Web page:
6. @KariQ: Yes, but identifying a poll as an outlier is legit. Demanding that all the polls are wrong and should be recalculated (and doing do) is an attempt to created an alternate reality.

  7. JohnMcC says:

    Made me think of the frequently quoted line, “How could Nixon win? No one I know voted for him.” Which is usually attributed to the theater critic @ the New Yorker, Pauline Kael. So I looked it up. Whaddaya know! Bernard Goldberg quoted her incorrectly (as Mark Twain said, ‘but I repeat myself’) in his book, Bias (fairly ironic, eh?). Funny how much BS turns out to have deep roots.

  8. Cyndeewi says:

    @An Interested Party: iy’t called racism. The majority of Americans are not as racist as you are. At least, the Kenyan as you call him did not start wars for oil and sent Americans out to be killed. I would rather be under a Kenyan that cares about Americans then under a warmonger. Now take that to the bank!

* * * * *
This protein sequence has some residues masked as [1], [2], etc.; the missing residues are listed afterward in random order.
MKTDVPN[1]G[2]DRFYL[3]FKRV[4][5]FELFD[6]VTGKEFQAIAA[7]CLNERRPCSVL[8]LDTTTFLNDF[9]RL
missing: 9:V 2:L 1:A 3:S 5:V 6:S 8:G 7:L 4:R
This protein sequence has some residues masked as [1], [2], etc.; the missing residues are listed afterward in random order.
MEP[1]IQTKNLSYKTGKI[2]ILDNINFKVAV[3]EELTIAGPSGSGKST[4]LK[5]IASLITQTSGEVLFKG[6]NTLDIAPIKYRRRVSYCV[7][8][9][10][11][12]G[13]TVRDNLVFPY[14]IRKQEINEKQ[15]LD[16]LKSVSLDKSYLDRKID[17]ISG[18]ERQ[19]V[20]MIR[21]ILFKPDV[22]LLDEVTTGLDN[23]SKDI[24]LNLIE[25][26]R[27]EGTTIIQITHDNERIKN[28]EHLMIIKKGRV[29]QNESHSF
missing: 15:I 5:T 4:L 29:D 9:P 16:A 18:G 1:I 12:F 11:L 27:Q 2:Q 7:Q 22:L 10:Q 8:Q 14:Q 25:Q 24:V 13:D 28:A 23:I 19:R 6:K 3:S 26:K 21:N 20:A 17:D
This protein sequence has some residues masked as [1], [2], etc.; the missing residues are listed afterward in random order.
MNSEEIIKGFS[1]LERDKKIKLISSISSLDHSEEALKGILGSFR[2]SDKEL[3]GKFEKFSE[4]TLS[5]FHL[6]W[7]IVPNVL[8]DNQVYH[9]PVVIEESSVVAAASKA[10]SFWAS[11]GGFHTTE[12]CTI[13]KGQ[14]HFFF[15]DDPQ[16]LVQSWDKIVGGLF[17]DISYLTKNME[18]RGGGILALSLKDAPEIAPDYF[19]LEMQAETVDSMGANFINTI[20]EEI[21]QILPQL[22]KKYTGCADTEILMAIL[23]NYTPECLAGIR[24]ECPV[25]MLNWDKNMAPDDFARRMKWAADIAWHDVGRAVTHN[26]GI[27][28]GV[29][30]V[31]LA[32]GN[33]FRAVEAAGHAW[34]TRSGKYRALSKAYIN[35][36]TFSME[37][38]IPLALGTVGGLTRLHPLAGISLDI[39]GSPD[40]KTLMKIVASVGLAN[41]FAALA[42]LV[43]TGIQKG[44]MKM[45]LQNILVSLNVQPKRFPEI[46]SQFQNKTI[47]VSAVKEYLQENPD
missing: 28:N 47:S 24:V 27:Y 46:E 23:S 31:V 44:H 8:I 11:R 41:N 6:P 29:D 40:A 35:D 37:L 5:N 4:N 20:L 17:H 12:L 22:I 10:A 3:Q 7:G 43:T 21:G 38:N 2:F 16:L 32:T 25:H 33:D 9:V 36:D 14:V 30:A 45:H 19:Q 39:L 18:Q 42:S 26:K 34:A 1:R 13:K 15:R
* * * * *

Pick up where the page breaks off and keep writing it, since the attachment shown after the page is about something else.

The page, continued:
9. PJ says:

    @Cyndeewi:
    You are new here, aren’t you?

  10. @Cyndeewi: He is being sarcastic/engaging in a little bit of satire.

  11. KariQ says:

    @Steven L. Taylor:
    Oh, I agree. But it wasn’t just that poll that was more Republican friendly. It was the entire series of polls Gallup produced up until around mid October that were much more GOP favorable than other pollsters.

    Also, this article doesn’t suggest that Democrats were doing the same thing as Republicans are doing this year. They specifically questioning a single poll’s results, not everyone’s. They call on Gallup to review it’s methodology, not jump in and start throwing weighting around themselves. There’s nothing in the article to suggest that Democrats were arguing that all Gallup was deliberately overstating support for Bush.